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Cisco commits $225 million in fight against coronavirus as Silicon Valley initiates investment blitz

Chuck Robbins, CEO, Cisco Systems, speaking at the World Economic Forum, Davos, Switzerland, January 21, 2020.

Adam Galica | CNBC

A technology giant is committing $225 million to assist in efforts aimed at combating the coronavirus while the rest of Silicon Valley initiates an investment blitz to help in the fight. 

Cisco, a company that focuses on crafting telecommunications equipment and networking hardware, among other items, is putting up the massive investment, according to a blog post that was written by its CEO, Chuck Robbins Sunday night.

The $225 million is “in cash, in-kind, and planned-giving to support both the global and local response to COVID-19,” Robbins says in the post

“As part of our commitment, we are allocating $8 million in cash and $210 million in product to the global coronavirus response. We are focusing these resources on supporting healthcare and education, government response and critical technology,” he said in the post.  “Part of this will go to the United Nations Foundation’s COVID-19 Solidarity Response Fund, supporting the World Health Organization’s (WHO) worldwide efforts to help prevent, detect, and manage the spread of COVID-19.”

This new effort by Cisco comes as Silicon Valley has started to invest into a variety of groups that are looking to fight the coronavirus, which has impacted all 50 states and Washington D.C. in the United States.  There are at least 26,000 cases in the U.S. and over 340 deaths.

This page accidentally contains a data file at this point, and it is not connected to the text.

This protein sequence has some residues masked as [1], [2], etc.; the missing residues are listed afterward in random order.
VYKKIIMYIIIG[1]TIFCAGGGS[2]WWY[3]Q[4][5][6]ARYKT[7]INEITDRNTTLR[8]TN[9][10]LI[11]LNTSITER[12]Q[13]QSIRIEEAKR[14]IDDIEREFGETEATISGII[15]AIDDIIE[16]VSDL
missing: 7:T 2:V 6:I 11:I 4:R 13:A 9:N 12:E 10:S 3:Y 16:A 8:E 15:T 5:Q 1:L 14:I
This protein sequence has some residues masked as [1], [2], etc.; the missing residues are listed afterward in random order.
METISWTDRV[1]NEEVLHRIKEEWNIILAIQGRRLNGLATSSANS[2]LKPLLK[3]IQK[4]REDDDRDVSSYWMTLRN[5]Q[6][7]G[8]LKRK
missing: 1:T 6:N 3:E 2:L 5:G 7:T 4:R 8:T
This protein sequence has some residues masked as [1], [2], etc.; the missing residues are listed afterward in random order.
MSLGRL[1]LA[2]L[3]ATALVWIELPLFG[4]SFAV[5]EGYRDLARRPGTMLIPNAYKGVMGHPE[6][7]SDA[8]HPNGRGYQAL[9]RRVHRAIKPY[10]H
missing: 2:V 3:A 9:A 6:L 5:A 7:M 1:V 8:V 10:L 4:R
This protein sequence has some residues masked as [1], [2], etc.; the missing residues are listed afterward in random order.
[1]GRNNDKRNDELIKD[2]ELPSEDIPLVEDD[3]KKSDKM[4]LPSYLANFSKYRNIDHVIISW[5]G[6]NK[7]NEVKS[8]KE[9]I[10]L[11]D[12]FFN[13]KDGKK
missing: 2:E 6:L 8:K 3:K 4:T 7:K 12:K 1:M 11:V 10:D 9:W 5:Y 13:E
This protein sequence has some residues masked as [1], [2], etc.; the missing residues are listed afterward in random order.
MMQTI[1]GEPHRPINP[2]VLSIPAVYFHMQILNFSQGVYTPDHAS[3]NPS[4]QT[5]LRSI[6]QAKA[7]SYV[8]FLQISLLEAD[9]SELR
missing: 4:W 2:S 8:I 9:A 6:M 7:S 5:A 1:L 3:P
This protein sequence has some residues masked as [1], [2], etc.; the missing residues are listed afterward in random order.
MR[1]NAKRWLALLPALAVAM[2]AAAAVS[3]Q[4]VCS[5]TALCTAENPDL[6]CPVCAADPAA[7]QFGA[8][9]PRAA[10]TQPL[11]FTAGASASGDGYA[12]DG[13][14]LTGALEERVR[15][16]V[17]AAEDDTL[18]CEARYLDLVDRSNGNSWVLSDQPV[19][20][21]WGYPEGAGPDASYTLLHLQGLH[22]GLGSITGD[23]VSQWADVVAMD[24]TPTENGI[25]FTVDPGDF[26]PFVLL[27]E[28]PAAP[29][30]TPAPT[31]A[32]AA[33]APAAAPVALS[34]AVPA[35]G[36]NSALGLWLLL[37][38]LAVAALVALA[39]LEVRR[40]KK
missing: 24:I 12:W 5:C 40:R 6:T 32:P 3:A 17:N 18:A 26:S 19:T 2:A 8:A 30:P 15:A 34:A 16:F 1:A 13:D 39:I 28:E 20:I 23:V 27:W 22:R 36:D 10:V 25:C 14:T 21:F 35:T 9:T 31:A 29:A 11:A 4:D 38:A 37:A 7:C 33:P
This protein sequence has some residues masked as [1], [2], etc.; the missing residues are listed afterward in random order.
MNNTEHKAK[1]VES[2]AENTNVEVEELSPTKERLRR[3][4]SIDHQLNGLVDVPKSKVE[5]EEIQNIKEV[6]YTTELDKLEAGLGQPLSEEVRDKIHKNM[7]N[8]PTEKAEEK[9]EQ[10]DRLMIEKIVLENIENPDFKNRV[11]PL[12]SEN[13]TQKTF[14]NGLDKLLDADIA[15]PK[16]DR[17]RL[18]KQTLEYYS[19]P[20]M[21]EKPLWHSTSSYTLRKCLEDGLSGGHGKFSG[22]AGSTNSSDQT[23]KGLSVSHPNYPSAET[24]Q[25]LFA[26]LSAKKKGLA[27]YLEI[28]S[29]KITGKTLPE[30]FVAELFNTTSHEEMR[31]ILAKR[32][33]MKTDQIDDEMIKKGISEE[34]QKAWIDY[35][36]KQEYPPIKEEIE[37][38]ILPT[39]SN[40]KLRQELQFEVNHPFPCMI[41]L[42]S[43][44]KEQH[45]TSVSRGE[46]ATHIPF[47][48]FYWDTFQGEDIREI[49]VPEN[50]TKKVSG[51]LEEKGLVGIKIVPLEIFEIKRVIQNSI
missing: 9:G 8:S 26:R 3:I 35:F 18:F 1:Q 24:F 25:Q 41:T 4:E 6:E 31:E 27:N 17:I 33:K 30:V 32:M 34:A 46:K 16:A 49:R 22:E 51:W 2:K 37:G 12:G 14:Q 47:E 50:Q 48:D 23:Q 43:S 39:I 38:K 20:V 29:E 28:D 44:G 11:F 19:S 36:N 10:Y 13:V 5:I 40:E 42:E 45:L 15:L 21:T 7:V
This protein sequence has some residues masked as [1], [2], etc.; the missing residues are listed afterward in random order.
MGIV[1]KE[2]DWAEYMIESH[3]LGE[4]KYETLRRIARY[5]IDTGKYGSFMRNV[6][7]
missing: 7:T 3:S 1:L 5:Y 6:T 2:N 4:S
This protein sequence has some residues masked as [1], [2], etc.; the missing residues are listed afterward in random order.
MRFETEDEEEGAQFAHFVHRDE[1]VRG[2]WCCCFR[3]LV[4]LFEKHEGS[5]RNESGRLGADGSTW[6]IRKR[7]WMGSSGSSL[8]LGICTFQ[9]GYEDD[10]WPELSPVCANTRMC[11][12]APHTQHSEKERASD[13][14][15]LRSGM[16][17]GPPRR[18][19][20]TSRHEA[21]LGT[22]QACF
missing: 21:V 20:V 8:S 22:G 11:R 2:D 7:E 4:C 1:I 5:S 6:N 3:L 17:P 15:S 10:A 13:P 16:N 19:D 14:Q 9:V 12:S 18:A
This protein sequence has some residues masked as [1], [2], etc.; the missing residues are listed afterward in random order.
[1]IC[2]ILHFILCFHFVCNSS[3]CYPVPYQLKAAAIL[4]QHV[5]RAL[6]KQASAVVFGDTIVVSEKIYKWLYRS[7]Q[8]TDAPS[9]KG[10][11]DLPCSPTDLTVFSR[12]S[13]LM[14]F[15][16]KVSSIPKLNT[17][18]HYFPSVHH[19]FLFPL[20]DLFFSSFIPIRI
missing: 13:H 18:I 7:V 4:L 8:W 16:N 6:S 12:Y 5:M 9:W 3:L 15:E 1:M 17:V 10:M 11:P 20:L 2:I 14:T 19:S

Robbins recently hosted a call with tech and other Silicon Valley business leaders to discuss ways they can use their money and vast resources to help fend off COVID-19. 

CEOs and executives from Facebook, Apple, the San Francisco 49ers, Twitter, Netflix, Alphabet and Salesforce were invited to take part.

Since then, Facebook has announced it will offer $100 million in cash grants and ad credits for up to 30,000 eligible small businesses. The social media giant is also giving $1,000 bonuses to each of their employees as they work remotely. 

“We heard directly from them that they were in need, very nervous, and not able to pay a lot of their employees, and worried their doors would shut,” Sheryl Sandberg, Facebook’s chief operating officer,  told CNBC in a recent interview. “We’re trying to help businesses pay their employees but also shift their businesses online.”

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